Audience Building - I started "Call-Back" because I was looking for a way to creatively raise awareness of a show that I was Directing that is not very widely known - the musical "Violet". Frankly I was inspired by reality TV. A documentary series about Boxing of all things. I could care less about Boxing, but the documentary was interesting. The actual Boxing match the series was building up to wasn't as interesting as the stories behind the scenes. In the voyeuristic society in which we now live, the same can be said of any business or endeavor- including theatre (though I hope not). I thought if reality TV shows could be produced about crab fishing, families with litters of kids and boxing, why not theatre? I mean, if ever there was drama behind the scenes of drama - theatre would be the place! And people did notice "VioletBlog" as it was originally called. And now 5 years later or so "Call-Back"is still going strong and often goes a long way to help generate buzz about shows and contribute to ticket sales.

Directing, Lighting,Costuming and Choreography - One of the things I notice as I edit hours of video for a particular show I may be working on is that it's like I'm still in rehearsal in front of my computer screen. Editing video sort of forces me to continue to examine the staging and the movement of the action on stage. I catch things I might not in the heat of the moment of a live rehearsal and I often bring in my computer to share those things with the cast at the next rehearsal to make adjustments. I have found this very helpful and costumers, lighting designers and choreographers can benefit from this as well. Even if you don't ever plan on editing video for any other presentation, I would recommend video taping rehearsals as much as possible.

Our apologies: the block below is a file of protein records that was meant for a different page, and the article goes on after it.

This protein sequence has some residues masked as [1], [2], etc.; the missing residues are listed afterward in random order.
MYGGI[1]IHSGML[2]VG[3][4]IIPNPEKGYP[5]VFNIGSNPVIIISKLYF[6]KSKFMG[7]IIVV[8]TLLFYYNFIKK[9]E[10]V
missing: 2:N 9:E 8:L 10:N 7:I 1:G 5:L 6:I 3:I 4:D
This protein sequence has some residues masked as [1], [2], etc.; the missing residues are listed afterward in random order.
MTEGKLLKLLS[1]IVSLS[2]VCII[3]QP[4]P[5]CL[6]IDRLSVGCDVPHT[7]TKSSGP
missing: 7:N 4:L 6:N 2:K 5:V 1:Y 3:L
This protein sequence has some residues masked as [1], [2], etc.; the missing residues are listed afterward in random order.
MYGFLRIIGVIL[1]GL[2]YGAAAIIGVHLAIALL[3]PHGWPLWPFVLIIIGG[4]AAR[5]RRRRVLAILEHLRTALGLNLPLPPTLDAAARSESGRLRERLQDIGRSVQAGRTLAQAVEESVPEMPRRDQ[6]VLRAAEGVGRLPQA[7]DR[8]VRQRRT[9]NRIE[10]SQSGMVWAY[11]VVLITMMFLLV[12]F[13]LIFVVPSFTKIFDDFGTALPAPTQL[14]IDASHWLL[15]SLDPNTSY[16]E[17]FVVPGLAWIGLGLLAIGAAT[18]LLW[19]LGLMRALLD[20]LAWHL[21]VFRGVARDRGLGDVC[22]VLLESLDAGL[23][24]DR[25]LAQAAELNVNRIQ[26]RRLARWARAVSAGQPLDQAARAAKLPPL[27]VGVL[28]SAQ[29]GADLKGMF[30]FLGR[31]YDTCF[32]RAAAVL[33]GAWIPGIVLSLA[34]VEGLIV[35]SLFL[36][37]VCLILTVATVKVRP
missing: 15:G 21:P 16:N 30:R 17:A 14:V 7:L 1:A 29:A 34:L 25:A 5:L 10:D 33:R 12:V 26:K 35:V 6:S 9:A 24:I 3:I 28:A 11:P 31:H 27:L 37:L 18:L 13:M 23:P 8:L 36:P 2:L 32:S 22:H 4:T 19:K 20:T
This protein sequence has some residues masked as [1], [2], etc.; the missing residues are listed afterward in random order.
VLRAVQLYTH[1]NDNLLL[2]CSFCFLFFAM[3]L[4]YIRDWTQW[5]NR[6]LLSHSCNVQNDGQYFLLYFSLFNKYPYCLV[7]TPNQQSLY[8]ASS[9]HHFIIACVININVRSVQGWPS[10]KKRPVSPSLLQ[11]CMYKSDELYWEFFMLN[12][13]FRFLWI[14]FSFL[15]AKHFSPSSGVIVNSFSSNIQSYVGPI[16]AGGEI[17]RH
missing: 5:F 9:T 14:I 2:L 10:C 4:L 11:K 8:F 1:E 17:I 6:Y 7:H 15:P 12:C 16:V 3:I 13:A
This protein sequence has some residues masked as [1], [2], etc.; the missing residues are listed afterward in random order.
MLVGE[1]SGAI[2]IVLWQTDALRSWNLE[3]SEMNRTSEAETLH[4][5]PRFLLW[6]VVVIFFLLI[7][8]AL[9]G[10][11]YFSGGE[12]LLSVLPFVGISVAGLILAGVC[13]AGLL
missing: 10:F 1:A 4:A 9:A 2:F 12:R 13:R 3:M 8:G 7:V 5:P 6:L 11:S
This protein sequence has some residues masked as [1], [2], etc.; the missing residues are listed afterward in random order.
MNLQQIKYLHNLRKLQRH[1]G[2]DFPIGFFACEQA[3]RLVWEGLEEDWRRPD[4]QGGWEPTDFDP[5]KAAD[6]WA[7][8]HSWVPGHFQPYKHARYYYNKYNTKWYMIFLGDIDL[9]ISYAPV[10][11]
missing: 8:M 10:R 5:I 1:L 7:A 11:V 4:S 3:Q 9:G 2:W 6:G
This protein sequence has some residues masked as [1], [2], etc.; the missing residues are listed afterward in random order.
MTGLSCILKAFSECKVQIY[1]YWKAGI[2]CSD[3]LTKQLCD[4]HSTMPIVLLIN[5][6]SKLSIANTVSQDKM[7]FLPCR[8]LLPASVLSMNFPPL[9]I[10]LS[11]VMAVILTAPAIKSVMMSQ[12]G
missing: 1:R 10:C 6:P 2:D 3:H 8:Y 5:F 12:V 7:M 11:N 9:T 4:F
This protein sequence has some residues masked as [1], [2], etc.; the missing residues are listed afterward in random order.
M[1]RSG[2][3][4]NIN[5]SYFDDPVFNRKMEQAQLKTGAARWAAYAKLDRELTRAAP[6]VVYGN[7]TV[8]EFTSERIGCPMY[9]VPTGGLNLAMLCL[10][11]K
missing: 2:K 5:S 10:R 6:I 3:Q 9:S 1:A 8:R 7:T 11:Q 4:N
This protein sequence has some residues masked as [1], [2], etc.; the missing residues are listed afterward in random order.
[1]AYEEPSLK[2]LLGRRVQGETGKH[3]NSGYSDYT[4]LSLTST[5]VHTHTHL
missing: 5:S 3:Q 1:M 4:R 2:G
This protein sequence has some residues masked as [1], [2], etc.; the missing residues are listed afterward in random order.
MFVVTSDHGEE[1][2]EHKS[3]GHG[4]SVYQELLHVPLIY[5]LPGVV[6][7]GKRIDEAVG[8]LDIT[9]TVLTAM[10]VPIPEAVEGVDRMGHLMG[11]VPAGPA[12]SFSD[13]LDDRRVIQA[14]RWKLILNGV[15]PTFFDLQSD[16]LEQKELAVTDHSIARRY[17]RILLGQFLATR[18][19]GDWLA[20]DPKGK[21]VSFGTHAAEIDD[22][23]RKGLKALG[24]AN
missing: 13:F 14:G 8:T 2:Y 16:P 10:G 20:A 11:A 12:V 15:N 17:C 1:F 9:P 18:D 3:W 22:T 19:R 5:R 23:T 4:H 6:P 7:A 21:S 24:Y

Cast Bonding - An interesting phenomenon happens when I first engage my casts to stand in front of a camera and talk. At first they are very self conscious and even shy (yes...shy stage performers!). But when they see how that footage can be creatively edited into a fun segment that really is a slice of their lives in rehearsal, they suddenly start to own the process and soon are anxious to create new segments. The cast of "Violet" started to wear funny costumes and create hilarious little segments in character- all of which makes great video. But more importantly, the cast becomes closer in doing this. They see each other on local cable TV and on line and start to feel good about the buzz their show is generating and that people are taking notice. Their friends and families have seen these entertaining and interesting previews and are asking them how to get tickets and they really start to take pride and ownership of the production. These videos give them something cool to refer people to when asked about the latest show they're working on. Check out the latest segment of "Call-Back" - Call-Back: Oklahoma Pt.4: The Top Ten- featuring my cast from "Oklahoma" doing their Top 10 List of Reasons to be in Oklahoma - I think reason #1 says it all!

So get the cameras rolling and hopefully the money and audiences will be too!